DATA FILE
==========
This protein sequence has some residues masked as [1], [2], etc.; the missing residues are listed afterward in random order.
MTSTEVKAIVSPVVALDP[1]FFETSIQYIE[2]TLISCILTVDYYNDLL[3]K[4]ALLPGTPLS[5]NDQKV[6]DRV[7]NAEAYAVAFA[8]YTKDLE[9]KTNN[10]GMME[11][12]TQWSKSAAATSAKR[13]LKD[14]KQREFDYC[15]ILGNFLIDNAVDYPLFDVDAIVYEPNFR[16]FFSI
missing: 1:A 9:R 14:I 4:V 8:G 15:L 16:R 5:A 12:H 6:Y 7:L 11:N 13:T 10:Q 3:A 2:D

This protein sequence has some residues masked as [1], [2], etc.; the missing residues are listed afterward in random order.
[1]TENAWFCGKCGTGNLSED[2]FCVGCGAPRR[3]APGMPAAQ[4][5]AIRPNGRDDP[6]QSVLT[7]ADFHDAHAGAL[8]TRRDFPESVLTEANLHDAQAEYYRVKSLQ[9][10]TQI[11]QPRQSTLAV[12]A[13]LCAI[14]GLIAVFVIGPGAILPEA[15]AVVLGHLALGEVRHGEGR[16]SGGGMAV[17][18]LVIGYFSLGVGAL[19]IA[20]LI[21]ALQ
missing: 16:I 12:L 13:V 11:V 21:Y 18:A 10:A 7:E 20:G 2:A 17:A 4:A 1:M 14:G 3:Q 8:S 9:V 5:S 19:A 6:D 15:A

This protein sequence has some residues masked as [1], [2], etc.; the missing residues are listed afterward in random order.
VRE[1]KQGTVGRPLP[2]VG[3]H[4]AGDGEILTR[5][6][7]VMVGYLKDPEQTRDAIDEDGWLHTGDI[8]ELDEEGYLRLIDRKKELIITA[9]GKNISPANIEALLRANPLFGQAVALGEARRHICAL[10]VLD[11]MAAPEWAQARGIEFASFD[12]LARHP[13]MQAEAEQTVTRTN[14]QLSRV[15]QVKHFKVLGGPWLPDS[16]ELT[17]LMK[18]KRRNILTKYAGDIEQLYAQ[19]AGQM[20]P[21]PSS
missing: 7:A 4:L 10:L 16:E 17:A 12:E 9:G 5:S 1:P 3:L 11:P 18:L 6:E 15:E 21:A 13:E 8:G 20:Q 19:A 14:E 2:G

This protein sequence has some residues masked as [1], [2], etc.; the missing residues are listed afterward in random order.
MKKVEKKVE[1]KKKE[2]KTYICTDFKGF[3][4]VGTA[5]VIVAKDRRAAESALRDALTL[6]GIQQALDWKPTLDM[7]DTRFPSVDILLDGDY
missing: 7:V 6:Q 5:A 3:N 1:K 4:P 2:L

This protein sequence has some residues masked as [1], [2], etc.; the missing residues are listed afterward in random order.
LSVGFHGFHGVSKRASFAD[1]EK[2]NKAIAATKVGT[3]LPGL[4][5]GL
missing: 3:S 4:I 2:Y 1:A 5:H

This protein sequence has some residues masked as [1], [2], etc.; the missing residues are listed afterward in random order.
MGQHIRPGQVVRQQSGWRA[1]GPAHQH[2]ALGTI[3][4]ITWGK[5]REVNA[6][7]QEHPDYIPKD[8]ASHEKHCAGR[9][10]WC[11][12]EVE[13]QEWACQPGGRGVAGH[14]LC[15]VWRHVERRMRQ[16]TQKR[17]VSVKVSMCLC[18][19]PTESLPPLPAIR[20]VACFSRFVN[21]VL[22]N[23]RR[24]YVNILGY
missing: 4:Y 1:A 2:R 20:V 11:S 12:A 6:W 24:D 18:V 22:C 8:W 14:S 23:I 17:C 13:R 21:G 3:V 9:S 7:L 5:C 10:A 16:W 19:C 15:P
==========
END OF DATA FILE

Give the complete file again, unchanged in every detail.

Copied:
This protein sequence has some residues masked as [1], [2], etc.; the missing residues are listed afterward in random order.
MTSTEVKAIVSPVVALDP[1]FFETSIQYIE[2]TLISCILTVDYYNDLL[3]K[4]ALLPGTPLS[5]NDQKV[6]DRV[7]NAEAYAVAFA[8]YTKDLE[9]KTNN[10]GMME[11][12]TQWSKSAAATSAKR[13]LKD[14]KQREFDYC[15]ILGNFLIDNAVDYPLFDVDAIVYEPNFR[16]FFSI
missing: 1:A 9:R 14:I 4:V 8:G 15:L 16:R 5:A 12:H 6:Y 7:L 11:N 13:T 10:Q 3:A 2:D

This protein sequence has some residues masked as [1], [2], etc.; the missing residues are listed afterward in random order.
[1]TENAWFCGKCGTGNLSED[2]FCVGCGAPRR[3]APGMPAAQ[4][5]AIRPNGRDDP[6]QSVLT[7]ADFHDAHAGAL[8]TRRDFPESVLTEANLHDAQAEYYRVKSLQ[9][10]TQI[11]QPRQSTLAV[12]A[13]LCAI[14]GLIAVFVIGPGAILPEA[15]AVVLGHLALGEVRHGEGR[16]SGGGMAV[17][18]LVIGYFSLGVGAL[19]IA[20]LI[21]ALQ
missing: 16:I 12:L 13:V 11:V 21:Y 18:A 10:A 7:E 20:G 2:A 17:A 4:A 1:M 14:G 3:Q 8:S 9:V 5:S 19:A 6:D 15:A

This protein sequence has some residues masked as [1], [2], etc.; the missing residues are listed afterward in random order.
VRE[1]KQGTVGRPLP[2]VG[3]H[4]AGDGEILTR[5][6][7]VMVGYLKDPEQTRDAIDEDGWLHTGDI[8]ELDEEGYLRLIDRKKELIITA[9]GKNISPANIEALLRANPLFGQAVALGEARRHICAL[10]VLD[11]MAAPEWAQARGIEFASFD[12]LARHP[13]MQAEAEQTVTRTN[14]QLSRV[15]QVKHFKVLGGPWLPDS[16]ELT[17]LMK[18]KRRNILTKYAGDIEQLYAQ[19]AGQM[20]P[21]PSS
missing: 7:A 4:L 10:L 16:E 17:A 12:E 9:G 5:S 1:P 3:L 11:P 18:L 6:E 15:E 21:A 13:E 8:G 20:Q 19:A 14:E 2:G

This protein sequence has some residues masked as [1], [2], etc.; the missing residues are listed afterward in random order.
MKKVEKKVE[1]KKKE[2]KTYICTDFKGF[3][4]VGTA[5]VIVAKDRRAAESALRDALTL[6]GIQQALDWKPTLDM[7]DTRFPSVDILLDGDY
missing: 7:V 6:Q 5:A 3:N 1:K 4:P 2:L

This protein sequence has some residues masked as [1], [2], etc.; the missing residues are listed afterward in random order.
LSVGFHGFHGVSKRASFAD[1]EK[2]NKAIAATKVGT[3]LPGL[4][5]GL
missing: 3:S 4:I 2:Y 1:A 5:H

This protein sequence has some residues masked as [1], [2], etc.; the missing residues are listed afterward in random order.
MGQHIRPGQVVRQQSGWRA[1]GPAHQH[2]ALGTI[3][4]ITWGK[5]REVNA[6][7]QEHPDYIPKD[8]ASHEKHCAGR[9][10]WC[11][12]EVE[13]QEWACQPGGRGVAGH[14]LC[15]VWRHVERRMRQ[16]TQKR[17]VSVKVSMCLC[18][19]PTESLPPLPAIR[20]VACFSRFVN[21]VL[22]N[23]RR[24]YVNILGY
missing: 4:Y 1:A 2:R 20:V 11:S 12:A 6:W 24:D 18:V 22:C 8:W 14:S 23:I 17:C 13:R 21:G 3:V 9:S 7:L 5:C 10:A 16:W 19:C 15:P